When you gaze at a mouth that’s gray, pale, purple or bluish at the corners, you can feel a sense of an energetic withdrawal. Simply put, discolored lips don’t look so kissable. No matter the natural hue of your lips, uniform color is a gage of health. In this blog, we’ll focus on dark mouth corners, as we’ll see in the first two photos below.
Lip gloss sells because we’re drawn to rosy lips; they magnetize and convey vitality. People with a fair complexion, have no melanin in their lips, which gives visibility to the blood in the capillaries just under the skin, making their lips appear pink. In people with a darker complexion and more melanin, the blood doesn’t show through to color their lips.
In a Victorian dressing room, according to novels of the time, the heroine would make a final adjustment to her sash or tresses, bite her lips to heighten their color, and then enter the ballroom. Moving from romance to functionality, lip color reflects how well our digestive process is transforming food into the precursors of red blood cells. When this process is optimum, when our blood is strong, we’re strong and our lips glimmer with a uniformly healthy hue.
Dark Mouth Corners
Below is a before and after photo sequence of a Swedish client, I’ll call her Katrina, with dark mouth corners. She came to me with the following health concerns: “acne and redness on nose, cheeks and chin; burnout at work; and cold hands and feet, probably due to Raynaud’s syndrome [from which 20% of Scandinavians suffer].”
In her Face Reading Report, I made dietary suggestions addressed to her specific needs. One of those was to favor warm and cooked foods over chilled and raw foods and packaged snack foods. I encouraged her to read my blogs: Warming Foods, When Best NOT to Eat Melon and Vegetables—Best Raw or Cooked?
After trying my diet recommendations for eight days, she wrote that she was really struggling, deeply fatigued and feeling very raw and brittle. She wondered if she should immediately stop the diet.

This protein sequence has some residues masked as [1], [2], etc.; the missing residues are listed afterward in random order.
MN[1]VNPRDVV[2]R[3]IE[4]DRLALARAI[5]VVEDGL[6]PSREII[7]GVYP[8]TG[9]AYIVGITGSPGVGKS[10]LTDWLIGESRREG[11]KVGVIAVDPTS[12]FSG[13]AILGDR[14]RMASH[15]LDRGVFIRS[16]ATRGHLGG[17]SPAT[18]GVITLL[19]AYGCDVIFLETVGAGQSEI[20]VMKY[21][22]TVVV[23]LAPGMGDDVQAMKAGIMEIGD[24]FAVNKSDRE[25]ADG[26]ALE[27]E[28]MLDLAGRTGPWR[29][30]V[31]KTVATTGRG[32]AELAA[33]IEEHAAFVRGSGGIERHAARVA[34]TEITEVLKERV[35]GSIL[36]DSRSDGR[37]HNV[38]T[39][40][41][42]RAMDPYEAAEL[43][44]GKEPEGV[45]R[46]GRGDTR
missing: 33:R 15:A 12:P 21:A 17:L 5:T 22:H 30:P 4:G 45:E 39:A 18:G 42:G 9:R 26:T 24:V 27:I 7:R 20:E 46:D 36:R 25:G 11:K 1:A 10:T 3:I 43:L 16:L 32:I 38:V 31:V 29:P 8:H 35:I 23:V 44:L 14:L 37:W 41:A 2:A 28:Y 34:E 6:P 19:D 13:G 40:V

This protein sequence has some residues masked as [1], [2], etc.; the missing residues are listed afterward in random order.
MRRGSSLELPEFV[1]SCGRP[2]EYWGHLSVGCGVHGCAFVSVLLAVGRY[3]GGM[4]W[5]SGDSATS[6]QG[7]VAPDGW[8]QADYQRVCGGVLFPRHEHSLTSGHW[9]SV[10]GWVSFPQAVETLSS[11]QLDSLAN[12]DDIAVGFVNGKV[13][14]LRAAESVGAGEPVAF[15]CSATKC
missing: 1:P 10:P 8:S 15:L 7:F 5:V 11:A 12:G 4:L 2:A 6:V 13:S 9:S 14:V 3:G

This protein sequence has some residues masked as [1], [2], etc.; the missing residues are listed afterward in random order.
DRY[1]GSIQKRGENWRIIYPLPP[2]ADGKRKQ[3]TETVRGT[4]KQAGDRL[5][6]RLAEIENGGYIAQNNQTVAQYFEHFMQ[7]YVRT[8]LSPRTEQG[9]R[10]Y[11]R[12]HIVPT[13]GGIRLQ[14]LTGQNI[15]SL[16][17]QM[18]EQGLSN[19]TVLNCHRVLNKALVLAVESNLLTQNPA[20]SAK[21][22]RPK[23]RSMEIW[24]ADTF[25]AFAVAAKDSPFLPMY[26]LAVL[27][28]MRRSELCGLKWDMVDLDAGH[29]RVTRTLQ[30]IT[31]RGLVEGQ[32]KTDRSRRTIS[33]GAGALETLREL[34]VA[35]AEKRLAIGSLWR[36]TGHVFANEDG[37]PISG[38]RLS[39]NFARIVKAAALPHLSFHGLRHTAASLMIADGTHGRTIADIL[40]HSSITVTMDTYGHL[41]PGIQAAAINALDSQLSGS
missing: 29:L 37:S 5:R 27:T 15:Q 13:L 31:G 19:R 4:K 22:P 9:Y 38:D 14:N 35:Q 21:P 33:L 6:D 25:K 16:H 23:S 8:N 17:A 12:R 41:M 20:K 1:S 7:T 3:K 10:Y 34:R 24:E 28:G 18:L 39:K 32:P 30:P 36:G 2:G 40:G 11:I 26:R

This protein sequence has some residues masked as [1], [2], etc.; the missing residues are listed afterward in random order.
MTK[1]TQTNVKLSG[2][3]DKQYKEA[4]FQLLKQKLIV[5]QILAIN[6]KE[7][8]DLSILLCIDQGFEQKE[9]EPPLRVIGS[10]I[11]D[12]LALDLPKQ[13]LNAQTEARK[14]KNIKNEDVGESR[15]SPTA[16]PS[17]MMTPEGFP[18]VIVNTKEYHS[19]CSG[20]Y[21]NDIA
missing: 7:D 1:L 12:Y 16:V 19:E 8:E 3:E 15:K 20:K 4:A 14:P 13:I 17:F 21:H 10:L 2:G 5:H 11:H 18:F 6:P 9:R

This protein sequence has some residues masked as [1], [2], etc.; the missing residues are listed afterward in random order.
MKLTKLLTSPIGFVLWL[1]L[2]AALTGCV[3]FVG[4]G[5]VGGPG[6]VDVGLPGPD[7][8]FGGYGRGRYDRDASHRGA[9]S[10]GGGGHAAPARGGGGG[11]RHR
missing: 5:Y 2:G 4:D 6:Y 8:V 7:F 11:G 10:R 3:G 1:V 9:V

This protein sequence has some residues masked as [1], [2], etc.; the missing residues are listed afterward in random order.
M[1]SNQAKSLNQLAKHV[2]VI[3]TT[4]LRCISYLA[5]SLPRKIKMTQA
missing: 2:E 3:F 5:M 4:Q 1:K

Unfortunately, some people feel worse before they feel better, especially if there’s a so-called carb flu, or Herxheimer reaction. This appeared to be Katrina’s situation, so I encouraged her to continue with the diet, read about Herxheimer reactions, and to send a photo so I could point out positive changes in her face.
A week later, I was delighted to receive her report and a new photo.
“I’m now on day 15 of your diet and, as you predicted, after day 10 it got a lot better! My face isn’t so red, I’ve less acne and I’m feeling more at ease and positive. And I can not imagine going back to cold food again.”
While acne and burnout were on her radar, dark mouth corners were not. So while we can also see that there’s less red in her face, what’s lovely is how quickly her lips are regaining a healthy color. Just look at her pinked up corners!
Discolored Lips? Pink them Up!
Should you have chronic digestive issues, then like the proverbial canary in the coal mine, your lips are a visual callout. If a glance in the mirror shows wan mouth corners or overall lip color, that’s an invitation to upgrade your diet. One way to do so is to enjoy more cooked, warming and easy-to-digest foods.
Here’s how to start. Take a selfie and keep a two-column log of everything you eat and drink for 24 hours. In one column tally all the straight-from-the-package and straight-from-the-fridge foods and beverages; in the second column list the warm, freshly prepared foods.
Better yet, go for broke. Read the blogs cited above and make a four-column log filling in the first two columns as described. In the third column, track all the foods that are naturally cooling in their thermal nature (like cucumbers, lettuce and citrus). In the fourth column, list foods that are more warming (like garlic, chicken and winter squash). Assess and adjust your diet according to your specific needs.
If your diet, like Katrina’s original diet and the diets of so many people today, includes lots of salads, smoothies, nuts, yogurt, sandwiches, cold leftovers, packaged snacks and tropical fruits, then balance it out. In two weeks, take a second selfie and compare the two side by side. Be ready to be astounded at the difference. Give this a try, and in the Comments section below, let us know your results.
Of course, favoring freshly prepared and warm foods, especially in the winter, is one facet of a healthy diet but not the whole tiara. I urge you to remove all ingredients that challenge your digestion, as did Katrina. If you’d like help identifying them, it will be my pleasure to offer it in a Face Reading Report.